Jeffrey Phebus is sentenced in Snohomish County Superior Court in Everett on Monday to more than 31 years in prison for the murder of his wife, Rebecca Phebus. (Andy Bronson / The Herald)

Jeffrey Phebus is sentenced in Snohomish County Superior Court in Everett on Monday to more than 31 years in prison for the murder of his wife, Rebecca Phebus. (Andy Bronson / The Herald)

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‘No words’: Arlington man sentenced for killing wife at work

Jeffery Phebus, 61, pleaded guilty to first-degree murder. He was sentenced to 31⅔ years in prison Monday.

EVERETT — Rebecca Phebus always put her children first.

When money was tight, she made sure her two sons had food to eat, even if there wasn’t enough for her, son Jeff Graves wrote in a letter to a judge Monday.

The Arlington woman was killed by her estranged husband two years ago this month.

On May 24, 2019, Jeffery Phebus shot and killed Rebecca Phebus, 57, at the south Everett plastics manufacturer Achilles, according to charging papers.

Achilles had fired the Arlington man a month earlier “for a threat of violence to an employee — presumably a reference to Rebecca,” according to the charges.

Jeffery Phebus was sentenced Monday in Snohomish County Superior Court to 31⅔ years in prison for first-degree murder.

Rebecca Phebus “should be alive today, spending Mother’s Day with everyone who loves her. May should be a happy time,” Graves wrote in a letter read aloud in court Monday. “Now it’s just a reminder of another Mother’s Day without her joy, another birthday on May 15 that she cannot celebrate, and of course the constant reminder of the day she was murdered.”

Jeffery Phebus, 61, began harassing and threatening his estranged wife in January 2019, when she moved out of their Arlington home, according to police reports. He threatened Graves, too, the son said.

“I still have a protection order in place, and he has not once recanted his threat to kill me. I know for a fact he is capable, willing and evil enough to carry out his final threat against me,” Graves wrote. “Mr. Phebus caused us to run from our home multiple times, he caused us to not see my children due to their safety. … I had to install a security camera system in order to simply try to sleep, because any noise I heard could be him trying to kill my family.”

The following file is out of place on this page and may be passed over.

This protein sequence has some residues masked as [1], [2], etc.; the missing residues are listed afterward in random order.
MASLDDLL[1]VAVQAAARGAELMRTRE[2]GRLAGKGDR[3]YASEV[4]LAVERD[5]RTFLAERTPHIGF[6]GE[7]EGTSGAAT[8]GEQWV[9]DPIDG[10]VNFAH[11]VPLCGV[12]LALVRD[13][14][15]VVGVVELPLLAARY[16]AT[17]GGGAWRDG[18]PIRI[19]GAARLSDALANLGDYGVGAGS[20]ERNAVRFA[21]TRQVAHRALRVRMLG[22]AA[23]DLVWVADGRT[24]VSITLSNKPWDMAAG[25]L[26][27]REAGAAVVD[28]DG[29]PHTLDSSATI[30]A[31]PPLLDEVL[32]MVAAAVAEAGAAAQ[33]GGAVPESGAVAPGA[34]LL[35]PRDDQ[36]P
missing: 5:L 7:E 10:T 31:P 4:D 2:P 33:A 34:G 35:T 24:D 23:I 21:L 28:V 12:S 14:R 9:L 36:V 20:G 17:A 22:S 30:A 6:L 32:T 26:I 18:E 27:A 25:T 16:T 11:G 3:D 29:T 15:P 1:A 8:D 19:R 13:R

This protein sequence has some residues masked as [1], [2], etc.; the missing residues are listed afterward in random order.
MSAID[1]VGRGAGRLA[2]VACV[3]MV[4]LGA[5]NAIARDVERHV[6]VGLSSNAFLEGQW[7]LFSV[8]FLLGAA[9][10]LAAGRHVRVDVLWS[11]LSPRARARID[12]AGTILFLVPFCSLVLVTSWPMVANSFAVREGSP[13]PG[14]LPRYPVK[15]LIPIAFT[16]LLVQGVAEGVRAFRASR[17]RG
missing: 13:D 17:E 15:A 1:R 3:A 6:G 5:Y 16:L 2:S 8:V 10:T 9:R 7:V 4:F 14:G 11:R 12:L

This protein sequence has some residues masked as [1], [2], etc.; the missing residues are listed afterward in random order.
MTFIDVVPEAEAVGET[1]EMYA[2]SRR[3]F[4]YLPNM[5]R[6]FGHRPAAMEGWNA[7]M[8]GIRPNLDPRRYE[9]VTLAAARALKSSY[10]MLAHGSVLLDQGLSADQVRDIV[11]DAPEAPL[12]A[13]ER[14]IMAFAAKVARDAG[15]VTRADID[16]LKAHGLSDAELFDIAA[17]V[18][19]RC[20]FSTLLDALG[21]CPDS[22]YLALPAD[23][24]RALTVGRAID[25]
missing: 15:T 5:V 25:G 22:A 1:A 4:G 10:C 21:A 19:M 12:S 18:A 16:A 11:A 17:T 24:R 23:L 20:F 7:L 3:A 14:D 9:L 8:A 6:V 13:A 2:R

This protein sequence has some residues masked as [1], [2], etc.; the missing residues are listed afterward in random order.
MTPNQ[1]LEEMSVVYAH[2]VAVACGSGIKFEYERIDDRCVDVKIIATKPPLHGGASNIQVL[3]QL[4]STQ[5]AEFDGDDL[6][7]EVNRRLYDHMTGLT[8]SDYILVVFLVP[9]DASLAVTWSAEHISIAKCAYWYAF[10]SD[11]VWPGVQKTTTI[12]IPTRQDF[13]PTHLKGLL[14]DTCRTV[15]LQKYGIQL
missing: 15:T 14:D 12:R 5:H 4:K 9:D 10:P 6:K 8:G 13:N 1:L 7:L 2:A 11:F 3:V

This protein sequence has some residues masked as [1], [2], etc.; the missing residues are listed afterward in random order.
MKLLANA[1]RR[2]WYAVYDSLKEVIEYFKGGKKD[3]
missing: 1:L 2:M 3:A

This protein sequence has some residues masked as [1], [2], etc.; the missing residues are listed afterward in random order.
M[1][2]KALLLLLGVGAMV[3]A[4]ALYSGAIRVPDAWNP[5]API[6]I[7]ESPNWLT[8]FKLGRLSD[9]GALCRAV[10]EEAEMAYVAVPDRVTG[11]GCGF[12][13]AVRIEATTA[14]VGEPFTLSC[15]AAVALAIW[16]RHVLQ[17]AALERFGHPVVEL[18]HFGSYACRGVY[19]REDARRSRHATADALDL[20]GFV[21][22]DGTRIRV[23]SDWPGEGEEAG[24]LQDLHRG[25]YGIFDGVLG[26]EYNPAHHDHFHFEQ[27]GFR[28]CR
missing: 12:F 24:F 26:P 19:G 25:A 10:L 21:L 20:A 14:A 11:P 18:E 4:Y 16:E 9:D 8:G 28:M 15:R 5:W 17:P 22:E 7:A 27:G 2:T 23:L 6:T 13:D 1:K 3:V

On the day he shot Rebecca Phebus, the estranged husband donned a company jacket and entered his former workplace. He went to a maintenance building where she worked, grabbed her and pointed a gun at her. Witnesses saw him pull the trigger.

Jeffery Phebus served as the vice president of the Downtown Arlington Business Association in 2016. He was well liked in the business community, said Bill Dettrich, a DABA board member who worked closely with the defendant-to-be.

“It shocked all of us — it shocked the whole board. I was totally surprised when I heard what happened. It’s just crazy,” Dettrich said in late April. “At the time, I would have called him my friend. We were all friends. That’s how we got stuff done.”

The estranged husband pleaded guilty to premeditated murder April 20. He admitted to committing the crime while armed with a firearm, adding a mandatory five years to his sentence.

Superior Court Judge Jennifer Langbehn asked Jeffery Phebus if he would like to say anything before she imposed a sentence Monday. He paused, then turned his body 180 degrees to face Graves in the courtroom gallery.

“I’m sorry,” he said.

He said nothing else.

Under state guidelines, Jeffery Phebus faced 25 to 31⅔ years behind bars. In the plea deal, defense attorneys Christine Olson and Caroline Mann agreed with deputy prosecutor Matthew Pittman in suggesting a sentence at the high end of that range.

“The defendant forced Rebecca to live her final months under great fear for her life, and when he finally chose to snatch it from her and her loved ones, it was the result of deliberate planning and action,” Pittman wrote in the state’s sentencing memorandum.

Separate harassment charges were dropped in Island County as part of the plea agreement.

“Words failed me as I searched for something that might bring comfort or solace to Becky Phebus’s family,” Langbehn told the courtroom Monday. “And I realized that there were no words that the court could offer.”

Ellen Dennis: 425-339-3486;; Twitter: @reporterellen.

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